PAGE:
Figure 5: 115 Years of Moore’s Law, Transcending Silicon
by Jurvetson is licensed under CC BY 2.0.

115 Years of Moore's Law, Transcending Silicon

Asymmetric risk and reward are major challenges in these efforts. Namely, dictators have an unlimited supply of force to crush all opposition and they are motivated to win because failure often leads to their loss of life. The individual, however, has very little force, and standing up against the dictator is very dangerous and also leads to the loss of life, but with a much higher probability. This asymmetry makes it difficult for people to decide to oppose their dictators, which gives the dictators a huge advantage.

Modern information and communication technologies coupled with artificial intelligence allow for an easier organisation of opposition against dictators, which improves the chances to remove the dictators and bring security to the citizens.

Figure 6: Computation used to train notable artificial intelligence systems, CC BY 2.0.

Additionally, new information and communication technologies coupled with artificial intelligence give more freedom to individuals who are thus less dependent on their political leaders. Therefore, more and more public life is liberated from dictators, which reduces their power and promises to bring freedom to all countries, thus eliminating the main cause of international conflicts.

6. Building a Culture of Peace

The increase in violence in the 21st century demonstrates that the current efforts for peace are insufficient. It is, therefore, useful to build a global culture of peace using the advances in information and communication technologies. This is obviously not simple. Otherwise, it would have already been achieved. How can this be done?

There are no universal solutions, but it is useful to follow certain guidelines:

  1. Building a culture of peace should be stated in the positive, not against other people or cultures, but for peace, love and understanding among all people.
  2. Global connections in social media should be exploited for good to bring people together instead of encouraging people to live in their own isolated bubbles.
  3. Novel education technologies should be used to make it easy to comprehend the concept of peace and gain the necessary skills.
"In order to make the maximum possible contribution toward global peace, a thoughtful and dedicated effort of smart and motivated collective is required."

Currently, we test these guidelines with people we come into contact with. However, it would be worthwhile to expand these activities to a global audience so that the culture of peace expands worldwide. We expect the new WAAS project on Human Security for All to expand our voice and contribute to the massive adoption of the culture of peace worldwide.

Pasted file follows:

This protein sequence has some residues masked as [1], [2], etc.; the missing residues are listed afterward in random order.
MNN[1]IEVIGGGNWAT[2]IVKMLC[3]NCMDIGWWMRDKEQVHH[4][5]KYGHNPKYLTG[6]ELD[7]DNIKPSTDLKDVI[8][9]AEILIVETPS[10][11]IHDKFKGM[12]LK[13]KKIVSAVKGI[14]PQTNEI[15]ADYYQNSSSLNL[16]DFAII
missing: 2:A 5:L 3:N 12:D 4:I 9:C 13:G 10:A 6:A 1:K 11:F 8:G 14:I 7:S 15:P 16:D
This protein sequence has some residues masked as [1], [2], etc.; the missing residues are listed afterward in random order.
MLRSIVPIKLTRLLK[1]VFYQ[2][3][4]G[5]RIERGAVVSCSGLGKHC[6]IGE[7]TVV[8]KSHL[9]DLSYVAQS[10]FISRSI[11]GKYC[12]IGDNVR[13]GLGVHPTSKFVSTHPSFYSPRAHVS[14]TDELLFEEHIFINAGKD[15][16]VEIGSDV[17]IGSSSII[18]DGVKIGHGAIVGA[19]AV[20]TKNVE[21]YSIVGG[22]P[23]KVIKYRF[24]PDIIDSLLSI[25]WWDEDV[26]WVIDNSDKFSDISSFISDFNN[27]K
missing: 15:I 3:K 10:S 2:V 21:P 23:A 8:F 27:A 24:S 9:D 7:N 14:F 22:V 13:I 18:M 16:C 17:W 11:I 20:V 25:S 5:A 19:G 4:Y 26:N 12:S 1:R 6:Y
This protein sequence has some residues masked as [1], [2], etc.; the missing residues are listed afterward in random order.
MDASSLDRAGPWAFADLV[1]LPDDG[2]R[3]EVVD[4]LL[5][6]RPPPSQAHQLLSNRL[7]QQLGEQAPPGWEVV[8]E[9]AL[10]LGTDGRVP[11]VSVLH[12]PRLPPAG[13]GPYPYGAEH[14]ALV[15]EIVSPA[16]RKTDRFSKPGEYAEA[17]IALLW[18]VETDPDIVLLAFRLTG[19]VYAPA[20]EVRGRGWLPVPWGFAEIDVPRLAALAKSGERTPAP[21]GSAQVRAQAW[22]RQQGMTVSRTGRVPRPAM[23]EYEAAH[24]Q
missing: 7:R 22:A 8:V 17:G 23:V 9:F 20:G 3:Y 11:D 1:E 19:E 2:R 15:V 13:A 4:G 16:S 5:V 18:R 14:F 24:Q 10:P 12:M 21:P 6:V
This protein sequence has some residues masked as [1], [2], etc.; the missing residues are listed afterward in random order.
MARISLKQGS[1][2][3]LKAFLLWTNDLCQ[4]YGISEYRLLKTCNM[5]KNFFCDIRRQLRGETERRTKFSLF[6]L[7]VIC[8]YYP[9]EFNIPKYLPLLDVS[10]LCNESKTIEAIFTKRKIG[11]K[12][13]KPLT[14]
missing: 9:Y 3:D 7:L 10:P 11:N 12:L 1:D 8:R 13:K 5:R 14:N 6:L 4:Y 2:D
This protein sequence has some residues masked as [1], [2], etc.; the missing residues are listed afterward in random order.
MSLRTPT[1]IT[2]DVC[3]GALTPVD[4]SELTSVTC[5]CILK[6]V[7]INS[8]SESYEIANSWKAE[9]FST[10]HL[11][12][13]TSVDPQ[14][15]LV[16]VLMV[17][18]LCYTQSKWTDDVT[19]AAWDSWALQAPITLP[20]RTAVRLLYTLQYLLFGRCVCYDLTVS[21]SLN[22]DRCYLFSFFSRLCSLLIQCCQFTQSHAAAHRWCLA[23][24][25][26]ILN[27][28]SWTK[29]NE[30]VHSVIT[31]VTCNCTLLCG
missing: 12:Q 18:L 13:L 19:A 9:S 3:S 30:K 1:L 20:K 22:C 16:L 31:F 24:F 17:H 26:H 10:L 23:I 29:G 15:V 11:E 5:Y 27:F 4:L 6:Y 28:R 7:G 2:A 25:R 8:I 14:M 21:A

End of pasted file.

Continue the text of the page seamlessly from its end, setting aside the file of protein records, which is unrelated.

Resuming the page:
7. Conclusions

Although there are many challenges, many creative solutions for human security are available today. The most important challenges are connected to violent threats to human security, which are causing massive loss of life. We listed some of these creative solutions. Many more are possible. It is important to use modern information and communication technologies coupled with artificial intelligence for the advancement of human security. On the one hand, the opportunities to end dictatorships are increasing. The opportunities for building a culture of peace are also increasing fast. It is, therefore, important that we, together as humanity, take full advantage of these opportunities and replace the current violence-filled civilisation with a worldwide culture of peace.

The WAAS project on Human Security for All presents a great opportunity to change both individual behavioral patterns as well as to get involved in the operations of international organisations like the United Nations. In order to make the maximum possible contribution toward global peace, a thoughtful and dedicated effort of smart and motivated collective is required. We look forward to our common journey in this direction.

Democracy Score 2021, Economist Intelligence Unit, see

United Nations Office for the Coordination of Humanitarian Affairs:

§ United Nations, 2022: The UN and the war in Ukraine: key information,

Paul Bellamy, Threats to Human Security, in Human Security in World Affairs: Problems and Opportunities (2nd edition), Editors Alexander Lautensach and Sabina Lautensach, Victoria, BC: BCcampus. Retrieved from and references therein.

About the Author(s)

Aleksander Zidanšek

Jožef Stefan International Postgraduate School; Fellow and Trustee of WAAS

Ivo Šlaus

Honorary President, World Academy of Art & Science; Member, Club of Rome, European Leadership Network and Pugwash Council; Dean, Dag Hammarskjold University College for International Relations & Diplomacy, Zagreb.

Uroš Cvelbar

Jožef Stefan Institute; Fellow of WAAS